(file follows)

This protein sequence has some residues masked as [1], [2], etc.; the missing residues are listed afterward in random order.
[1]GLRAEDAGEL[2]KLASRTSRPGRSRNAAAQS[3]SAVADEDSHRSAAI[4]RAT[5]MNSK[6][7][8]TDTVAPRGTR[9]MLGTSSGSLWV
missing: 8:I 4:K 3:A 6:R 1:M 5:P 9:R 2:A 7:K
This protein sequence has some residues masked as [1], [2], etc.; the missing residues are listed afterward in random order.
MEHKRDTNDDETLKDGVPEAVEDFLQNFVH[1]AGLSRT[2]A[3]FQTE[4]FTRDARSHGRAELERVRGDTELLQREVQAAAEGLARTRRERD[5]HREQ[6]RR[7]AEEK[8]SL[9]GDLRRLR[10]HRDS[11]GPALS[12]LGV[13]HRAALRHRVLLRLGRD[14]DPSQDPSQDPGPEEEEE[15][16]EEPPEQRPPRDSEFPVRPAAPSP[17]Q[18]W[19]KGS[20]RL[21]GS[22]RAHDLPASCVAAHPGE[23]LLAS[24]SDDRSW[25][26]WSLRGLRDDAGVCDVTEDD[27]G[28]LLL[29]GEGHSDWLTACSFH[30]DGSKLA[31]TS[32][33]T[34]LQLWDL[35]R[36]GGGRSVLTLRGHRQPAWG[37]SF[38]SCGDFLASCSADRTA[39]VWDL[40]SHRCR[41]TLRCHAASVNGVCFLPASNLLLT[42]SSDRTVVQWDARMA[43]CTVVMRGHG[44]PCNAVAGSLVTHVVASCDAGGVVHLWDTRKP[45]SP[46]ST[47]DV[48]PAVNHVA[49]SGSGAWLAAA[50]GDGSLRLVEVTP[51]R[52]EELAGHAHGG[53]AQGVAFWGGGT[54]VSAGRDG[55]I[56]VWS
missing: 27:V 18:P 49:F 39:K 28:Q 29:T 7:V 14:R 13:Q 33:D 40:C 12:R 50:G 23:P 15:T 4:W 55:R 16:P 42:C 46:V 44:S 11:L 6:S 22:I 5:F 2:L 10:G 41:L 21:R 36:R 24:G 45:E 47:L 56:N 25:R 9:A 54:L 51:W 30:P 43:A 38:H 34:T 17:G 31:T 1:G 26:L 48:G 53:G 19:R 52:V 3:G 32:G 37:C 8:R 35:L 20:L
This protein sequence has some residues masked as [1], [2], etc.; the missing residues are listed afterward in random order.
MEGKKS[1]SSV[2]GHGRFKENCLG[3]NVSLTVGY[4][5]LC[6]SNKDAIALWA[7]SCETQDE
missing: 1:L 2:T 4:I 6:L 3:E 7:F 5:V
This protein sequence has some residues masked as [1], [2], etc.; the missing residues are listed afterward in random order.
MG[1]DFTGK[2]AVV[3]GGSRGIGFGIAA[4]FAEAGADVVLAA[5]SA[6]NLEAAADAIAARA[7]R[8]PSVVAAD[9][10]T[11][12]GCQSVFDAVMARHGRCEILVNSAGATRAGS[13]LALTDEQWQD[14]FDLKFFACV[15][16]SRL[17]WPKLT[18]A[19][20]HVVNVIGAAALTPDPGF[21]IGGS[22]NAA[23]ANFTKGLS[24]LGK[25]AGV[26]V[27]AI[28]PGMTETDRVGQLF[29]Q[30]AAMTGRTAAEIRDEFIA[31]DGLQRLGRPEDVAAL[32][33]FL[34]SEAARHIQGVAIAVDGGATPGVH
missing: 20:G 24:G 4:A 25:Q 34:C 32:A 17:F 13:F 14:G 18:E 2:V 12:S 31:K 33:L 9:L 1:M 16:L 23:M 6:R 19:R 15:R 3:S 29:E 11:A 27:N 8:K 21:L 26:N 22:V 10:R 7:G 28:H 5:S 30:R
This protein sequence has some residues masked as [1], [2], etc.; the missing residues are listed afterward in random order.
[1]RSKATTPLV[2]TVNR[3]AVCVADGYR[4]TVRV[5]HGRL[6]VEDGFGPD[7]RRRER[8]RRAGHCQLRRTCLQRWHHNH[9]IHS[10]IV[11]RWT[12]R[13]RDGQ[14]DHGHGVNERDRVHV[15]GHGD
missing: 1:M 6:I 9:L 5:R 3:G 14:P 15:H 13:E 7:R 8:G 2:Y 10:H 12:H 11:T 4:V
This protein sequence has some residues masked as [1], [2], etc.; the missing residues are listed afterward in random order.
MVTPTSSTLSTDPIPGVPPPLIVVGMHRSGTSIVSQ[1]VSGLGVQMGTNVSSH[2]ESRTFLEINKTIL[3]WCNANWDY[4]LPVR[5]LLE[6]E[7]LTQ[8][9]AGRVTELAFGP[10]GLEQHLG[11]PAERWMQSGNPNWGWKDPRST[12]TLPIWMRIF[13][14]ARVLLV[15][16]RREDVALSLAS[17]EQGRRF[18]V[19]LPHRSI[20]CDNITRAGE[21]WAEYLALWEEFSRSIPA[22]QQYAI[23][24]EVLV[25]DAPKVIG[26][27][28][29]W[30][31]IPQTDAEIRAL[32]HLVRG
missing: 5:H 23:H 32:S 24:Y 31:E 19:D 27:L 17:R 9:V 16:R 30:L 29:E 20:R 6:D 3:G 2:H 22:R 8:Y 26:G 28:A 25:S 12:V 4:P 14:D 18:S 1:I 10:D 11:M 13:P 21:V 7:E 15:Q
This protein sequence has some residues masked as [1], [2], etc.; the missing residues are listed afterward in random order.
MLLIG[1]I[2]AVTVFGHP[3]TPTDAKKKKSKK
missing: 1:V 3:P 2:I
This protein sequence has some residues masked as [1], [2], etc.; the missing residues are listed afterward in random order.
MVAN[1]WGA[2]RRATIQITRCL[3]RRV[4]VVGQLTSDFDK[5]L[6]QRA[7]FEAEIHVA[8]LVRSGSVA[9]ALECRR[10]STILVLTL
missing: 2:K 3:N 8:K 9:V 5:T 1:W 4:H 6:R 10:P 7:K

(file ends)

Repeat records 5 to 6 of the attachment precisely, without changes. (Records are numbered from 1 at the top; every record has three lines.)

This protein sequence has some residues masked as [1], [2], etc.; the missing residues are listed afterward in random order.
[1]RSKATTPLV[2]TVNR[3]AVCVADGYR[4]TVRV[5]HGRL[6]VEDGFGPD[7]RRRER[8]RRAGHCQLRRTCLQRWHHNH[9]IHS[10]IV[11]RWT[12]R[13]RDGQ[14]DHGHGVNERDRVHV[15]GHGD
missing: 1:M 6:I 9:L 5:R 3:G 14:P 15:H 13:E 7:R 8:G 2:Y 10:H 12:H 11:T 4:V
This protein sequence has some residues masked as [1], [2], etc.; the missing residues are listed afterward in random order.
MVTPTSSTLSTDPIPGVPPPLIVVGMHRSGTSIVSQ[1]VSGLGVQMGTNVSSH[2]ESRTFLEINKTIL[3]WCNANWDY[4]LPVR[5]LLE[6]E[7]LTQ[8][9]AGRVTELAFGP[10]GLEQHLG[11]PAERWMQSGNPNWGWKDPRST[12]TLPIWMRIF[13][14]ARVLLV[15][16]RREDVALSLAS[17]EQGRRF[18]V[19]LPHRSI[20]CDNITRAGE[21]WAEYLALWEEFSRSIPA[22]QQYAI[23][24]EVLV[25]DAPKVIG[26][27][28][29]W[30][31]IPQTDAEIRAL[32]HLVRG
missing: 5:H 23:H 32:S 24:Y 31:E 19:D 27:L 17:R 9:V 16:R 30:L 29:E 20:R 6:D 3:G 2:H 22:R 8:Y 26:G 28:A 25:S 12:V 4:P 14:D 18:S 1:I 10:D 11:M 13:P 21:V 7:E 15:Q